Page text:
Reading Progress
Reading Progress
View Libraries
View Libraries
Book Summaries
Book Summaries
Reading by Era
Reading by Era
Core Reading
Core Reading
Read Online
Read online


This collection of stories, adapted for middle school age children, are taken from ten of Dickens most famous books. Each provides a character sketch of a well-known young character, and is intended to interest young people in further enjoyment of Dickens. Some of Dickens boy heroes include Tiny Tim, Oliver Twist, Tommy Traddles, David Copperfield, Paul Dombey, and Pip.

[Book Cover] from Ten Boys from Dickens by K. D. Sweetser [Illustration] from Ten Boys from Dickens by K. D. Sweetser [Title Page] from Ten Boys from Dickens by K. D. Sweetser [Dedication] from Ten Boys from Dickens by K. D. Sweetser



Preface

In this small volume there are presented as complete stories the boy-lives portrayed in the works of Charles Dickens. The boys are followed only to the threshold of manhood, and in all cases the original text of the story has been kept, except where of necessity a phrase or paragraph has been inserted to connect passages;—while the net-work of characters with which the boys are surrounded in the books from which they are taken, has been eliminated, except where such characters seem necessary to the development of the story in hand.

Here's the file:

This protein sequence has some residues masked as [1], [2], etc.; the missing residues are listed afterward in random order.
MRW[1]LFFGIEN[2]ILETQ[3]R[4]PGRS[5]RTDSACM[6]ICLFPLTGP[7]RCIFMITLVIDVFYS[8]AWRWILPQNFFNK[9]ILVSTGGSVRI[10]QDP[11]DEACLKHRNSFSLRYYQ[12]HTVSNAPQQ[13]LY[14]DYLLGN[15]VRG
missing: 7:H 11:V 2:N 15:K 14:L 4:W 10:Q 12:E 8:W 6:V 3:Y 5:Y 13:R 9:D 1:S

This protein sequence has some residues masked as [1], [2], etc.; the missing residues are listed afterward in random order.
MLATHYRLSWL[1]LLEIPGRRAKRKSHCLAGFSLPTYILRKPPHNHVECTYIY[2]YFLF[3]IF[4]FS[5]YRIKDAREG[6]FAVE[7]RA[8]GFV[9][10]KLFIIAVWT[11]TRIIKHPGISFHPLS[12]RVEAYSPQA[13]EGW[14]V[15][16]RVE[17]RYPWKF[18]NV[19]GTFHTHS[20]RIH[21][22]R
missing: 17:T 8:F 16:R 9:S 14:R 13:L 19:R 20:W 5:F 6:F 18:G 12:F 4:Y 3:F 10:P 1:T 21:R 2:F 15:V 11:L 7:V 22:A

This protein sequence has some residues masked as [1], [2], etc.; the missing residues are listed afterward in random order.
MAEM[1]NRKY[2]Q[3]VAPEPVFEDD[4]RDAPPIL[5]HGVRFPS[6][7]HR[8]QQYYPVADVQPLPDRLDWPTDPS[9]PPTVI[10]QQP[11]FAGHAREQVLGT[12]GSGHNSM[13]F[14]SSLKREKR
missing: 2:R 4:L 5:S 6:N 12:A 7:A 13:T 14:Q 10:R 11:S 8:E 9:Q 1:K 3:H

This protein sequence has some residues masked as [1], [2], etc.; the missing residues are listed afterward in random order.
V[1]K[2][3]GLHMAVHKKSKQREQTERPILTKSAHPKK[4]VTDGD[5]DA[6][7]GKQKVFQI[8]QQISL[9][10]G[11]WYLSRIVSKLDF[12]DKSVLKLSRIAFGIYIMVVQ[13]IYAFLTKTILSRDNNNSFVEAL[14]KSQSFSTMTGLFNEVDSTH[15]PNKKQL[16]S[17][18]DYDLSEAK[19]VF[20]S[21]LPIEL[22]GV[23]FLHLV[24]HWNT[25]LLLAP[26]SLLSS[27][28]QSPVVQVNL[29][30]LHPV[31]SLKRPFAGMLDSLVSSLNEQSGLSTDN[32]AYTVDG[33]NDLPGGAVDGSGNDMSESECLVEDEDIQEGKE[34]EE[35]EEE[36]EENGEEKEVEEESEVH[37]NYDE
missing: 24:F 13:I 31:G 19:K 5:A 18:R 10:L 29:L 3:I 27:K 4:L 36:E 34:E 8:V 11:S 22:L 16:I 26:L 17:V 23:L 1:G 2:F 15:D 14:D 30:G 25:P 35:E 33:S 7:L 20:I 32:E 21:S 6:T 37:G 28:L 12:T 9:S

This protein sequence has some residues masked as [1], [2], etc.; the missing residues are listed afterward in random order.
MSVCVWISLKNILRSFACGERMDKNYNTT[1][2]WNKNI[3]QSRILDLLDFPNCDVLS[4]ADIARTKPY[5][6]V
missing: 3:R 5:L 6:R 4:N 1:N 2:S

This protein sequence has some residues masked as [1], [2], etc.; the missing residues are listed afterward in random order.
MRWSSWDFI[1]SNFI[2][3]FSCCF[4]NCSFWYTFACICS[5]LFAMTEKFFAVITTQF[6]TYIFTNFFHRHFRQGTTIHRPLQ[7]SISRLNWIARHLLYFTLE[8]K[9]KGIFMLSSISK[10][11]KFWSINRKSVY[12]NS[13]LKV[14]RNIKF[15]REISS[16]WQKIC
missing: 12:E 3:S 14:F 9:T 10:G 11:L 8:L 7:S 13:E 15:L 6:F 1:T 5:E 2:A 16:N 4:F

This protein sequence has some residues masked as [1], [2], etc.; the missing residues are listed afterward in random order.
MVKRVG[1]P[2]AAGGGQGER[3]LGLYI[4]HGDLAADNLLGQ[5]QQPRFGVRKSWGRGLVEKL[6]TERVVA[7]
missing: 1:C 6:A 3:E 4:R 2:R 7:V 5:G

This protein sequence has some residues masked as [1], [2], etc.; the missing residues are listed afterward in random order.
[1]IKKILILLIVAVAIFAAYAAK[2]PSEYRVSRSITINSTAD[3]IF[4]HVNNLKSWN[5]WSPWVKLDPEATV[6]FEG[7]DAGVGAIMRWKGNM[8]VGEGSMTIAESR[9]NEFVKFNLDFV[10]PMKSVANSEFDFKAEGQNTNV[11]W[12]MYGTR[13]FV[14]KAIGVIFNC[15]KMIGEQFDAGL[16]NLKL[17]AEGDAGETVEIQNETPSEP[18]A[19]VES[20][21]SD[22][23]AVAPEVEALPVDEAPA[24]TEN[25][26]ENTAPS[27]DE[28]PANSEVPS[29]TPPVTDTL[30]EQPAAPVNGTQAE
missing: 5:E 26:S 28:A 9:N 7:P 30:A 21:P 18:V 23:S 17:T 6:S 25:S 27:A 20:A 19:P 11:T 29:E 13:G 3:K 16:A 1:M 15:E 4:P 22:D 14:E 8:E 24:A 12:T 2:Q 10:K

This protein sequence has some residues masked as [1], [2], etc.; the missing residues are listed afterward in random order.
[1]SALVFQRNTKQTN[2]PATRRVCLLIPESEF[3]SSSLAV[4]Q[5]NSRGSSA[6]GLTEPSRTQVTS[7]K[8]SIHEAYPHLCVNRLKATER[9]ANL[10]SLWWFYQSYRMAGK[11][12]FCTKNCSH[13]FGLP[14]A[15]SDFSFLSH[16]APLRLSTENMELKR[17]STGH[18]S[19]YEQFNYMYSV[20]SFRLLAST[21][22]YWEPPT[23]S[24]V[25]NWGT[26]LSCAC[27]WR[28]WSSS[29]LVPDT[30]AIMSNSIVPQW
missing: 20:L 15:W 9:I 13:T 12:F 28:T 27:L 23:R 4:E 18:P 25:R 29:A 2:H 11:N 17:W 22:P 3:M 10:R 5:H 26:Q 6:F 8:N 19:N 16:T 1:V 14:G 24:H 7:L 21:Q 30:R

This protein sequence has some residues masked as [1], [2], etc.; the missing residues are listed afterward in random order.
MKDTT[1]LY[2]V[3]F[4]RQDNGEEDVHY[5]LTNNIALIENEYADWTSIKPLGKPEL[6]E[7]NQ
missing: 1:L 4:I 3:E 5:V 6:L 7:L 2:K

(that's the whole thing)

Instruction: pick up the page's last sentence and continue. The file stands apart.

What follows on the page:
Charles Dickens was a loyal champion of all boys, and underlying his pen pictures of them was an earnest desire to remedy evils which he had found existing in London and its suburbs. Poor Jo, who was always being "moved on," David Copperfield, whose early life was a picture of Dickens' own childhood, workhouse-reared Oliver, and the miserable wretches at Dotheboy Hall were no mere creations of an author's vivid imagination. They were descriptions of living boys, the victims of tyranny and oppression which Dickens felt he must in some way alleviate. And so he wrote his novels with the histories in them which affected the London public far more deeply, of course, than they affect us, and awakened a storm of indignation and protest.

Schools, work-houses, and other public institutions were subjected to a rigorous examination, and in consequence several were closed, while all were greatly improved. Thus, in his sketches of boy-life, Dickens accomplished his object.

My aim is to bring these sketches, with all their beauty and pathos, to the notice of the young people of to-day. If through this volume any boy or girl should be aroused to a keener interest in the great writer, and should learn to love him and his work, my labour will be richly repaid.

KATE DICKINSON SWEETSER